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Angela France: a poem

Suddenly, a frog

Not a leaf, nor a lighter piece of bark

from the tight-packed, plastic-wrapped bundle

I'd wrestled from the car into the garden,

tipping it end-over-end to thud on the ground

with each turn. An X sliced corner to corner

allowed the wet bark to spill, separate

into wedges, spread from a compact block

to a glistening heap.

The frog clambers up from the dark

chippings, piano-fingered hands spread to grip

bark as it shifts and slides, pauses on top

of the pile. I can see its throat pulsing, perfect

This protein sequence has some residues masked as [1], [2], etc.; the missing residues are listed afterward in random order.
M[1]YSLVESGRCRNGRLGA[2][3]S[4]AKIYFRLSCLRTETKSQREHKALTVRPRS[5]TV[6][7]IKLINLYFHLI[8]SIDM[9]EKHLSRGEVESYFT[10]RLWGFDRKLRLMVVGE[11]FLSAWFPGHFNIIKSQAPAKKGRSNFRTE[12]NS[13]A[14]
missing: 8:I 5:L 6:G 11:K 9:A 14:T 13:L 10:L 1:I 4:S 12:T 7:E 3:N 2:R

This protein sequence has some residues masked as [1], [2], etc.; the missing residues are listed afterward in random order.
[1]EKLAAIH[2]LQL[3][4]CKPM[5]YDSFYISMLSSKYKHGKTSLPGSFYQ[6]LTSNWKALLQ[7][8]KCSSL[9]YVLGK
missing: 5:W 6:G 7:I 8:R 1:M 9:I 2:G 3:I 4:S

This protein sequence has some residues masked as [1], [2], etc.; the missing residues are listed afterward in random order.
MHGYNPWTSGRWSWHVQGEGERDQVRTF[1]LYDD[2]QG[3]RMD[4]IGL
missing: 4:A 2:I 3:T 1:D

dots along sharp back-ridges, cleanly banded legs

in Halloween witch-stockings.

Suddenly, the taste of envy.

To slip into stasis, to lie still in darkness,

protected from unexpected upturning,

the resulting bumps and bruises. To not know

time passing and to emerge unsullied,

blinking at a new day, perfect.

Angela France is a Gloucestershire poet who has had poems published in many of the leading journals and has been anthologised a number of times. Her latest collection, The Hill, was developed into a live multi-media poetry show which Angela toured, funded by Arts Council England. Her next collection, Terminarchy, is due out from Nine Arches in Summer 2021. Angela teaches creative writing at the University of Gloucestershire and in various community settings. She runs a reading series in Cheltenham called "Buzzwords".

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